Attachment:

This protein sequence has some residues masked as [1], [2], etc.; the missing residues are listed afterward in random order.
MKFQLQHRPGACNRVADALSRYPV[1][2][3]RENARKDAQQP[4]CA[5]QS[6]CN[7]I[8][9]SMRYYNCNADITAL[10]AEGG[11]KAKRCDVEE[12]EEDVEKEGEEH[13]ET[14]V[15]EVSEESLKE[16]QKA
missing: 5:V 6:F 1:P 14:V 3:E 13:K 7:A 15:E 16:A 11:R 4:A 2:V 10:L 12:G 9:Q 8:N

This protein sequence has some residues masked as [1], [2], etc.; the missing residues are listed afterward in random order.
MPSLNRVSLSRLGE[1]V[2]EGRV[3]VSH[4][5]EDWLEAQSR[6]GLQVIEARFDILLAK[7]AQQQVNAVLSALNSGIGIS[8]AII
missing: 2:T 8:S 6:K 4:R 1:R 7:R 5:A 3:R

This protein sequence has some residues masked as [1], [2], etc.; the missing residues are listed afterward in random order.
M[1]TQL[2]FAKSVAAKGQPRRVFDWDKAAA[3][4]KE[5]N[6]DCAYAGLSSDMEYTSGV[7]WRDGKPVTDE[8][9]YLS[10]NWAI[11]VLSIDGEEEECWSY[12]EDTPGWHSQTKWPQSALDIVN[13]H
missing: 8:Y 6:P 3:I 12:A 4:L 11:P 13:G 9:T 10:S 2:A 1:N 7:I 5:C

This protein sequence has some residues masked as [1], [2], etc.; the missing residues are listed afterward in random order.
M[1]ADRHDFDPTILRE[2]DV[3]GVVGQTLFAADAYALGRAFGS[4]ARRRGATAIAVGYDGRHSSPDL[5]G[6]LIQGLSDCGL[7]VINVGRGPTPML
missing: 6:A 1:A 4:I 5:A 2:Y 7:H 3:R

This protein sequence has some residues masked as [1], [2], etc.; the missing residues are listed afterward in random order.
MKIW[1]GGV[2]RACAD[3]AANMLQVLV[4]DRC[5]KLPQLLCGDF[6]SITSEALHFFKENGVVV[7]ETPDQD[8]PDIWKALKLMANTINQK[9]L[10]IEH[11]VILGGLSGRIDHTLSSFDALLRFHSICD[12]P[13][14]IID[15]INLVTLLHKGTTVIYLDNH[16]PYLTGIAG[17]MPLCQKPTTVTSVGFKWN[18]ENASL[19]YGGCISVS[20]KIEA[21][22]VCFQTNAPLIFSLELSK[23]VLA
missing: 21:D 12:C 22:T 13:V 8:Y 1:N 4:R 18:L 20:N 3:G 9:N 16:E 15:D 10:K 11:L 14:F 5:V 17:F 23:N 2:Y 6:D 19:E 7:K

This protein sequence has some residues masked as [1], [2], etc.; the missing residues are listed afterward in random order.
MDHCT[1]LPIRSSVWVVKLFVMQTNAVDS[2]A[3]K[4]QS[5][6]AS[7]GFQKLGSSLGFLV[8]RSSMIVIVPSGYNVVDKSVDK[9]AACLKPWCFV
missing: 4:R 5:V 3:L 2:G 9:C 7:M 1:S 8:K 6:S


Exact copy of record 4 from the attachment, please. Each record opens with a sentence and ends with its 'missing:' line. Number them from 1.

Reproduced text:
This protein sequence has some residues masked as [1], [2], etc.; the missing residues are listed afterward in random order.
M[1]ADRHDFDPTILRE[2]DV[3]GVVGQTLFAADAYALGRAFGS[4]ARRRGATAIAVGYDGRHSSPDL[5]G[6]LIQGLSDCGL[7]VINVGRGPTPML
missing: 6:A 1:A 4:I 5:A 2:Y 7:H 3:R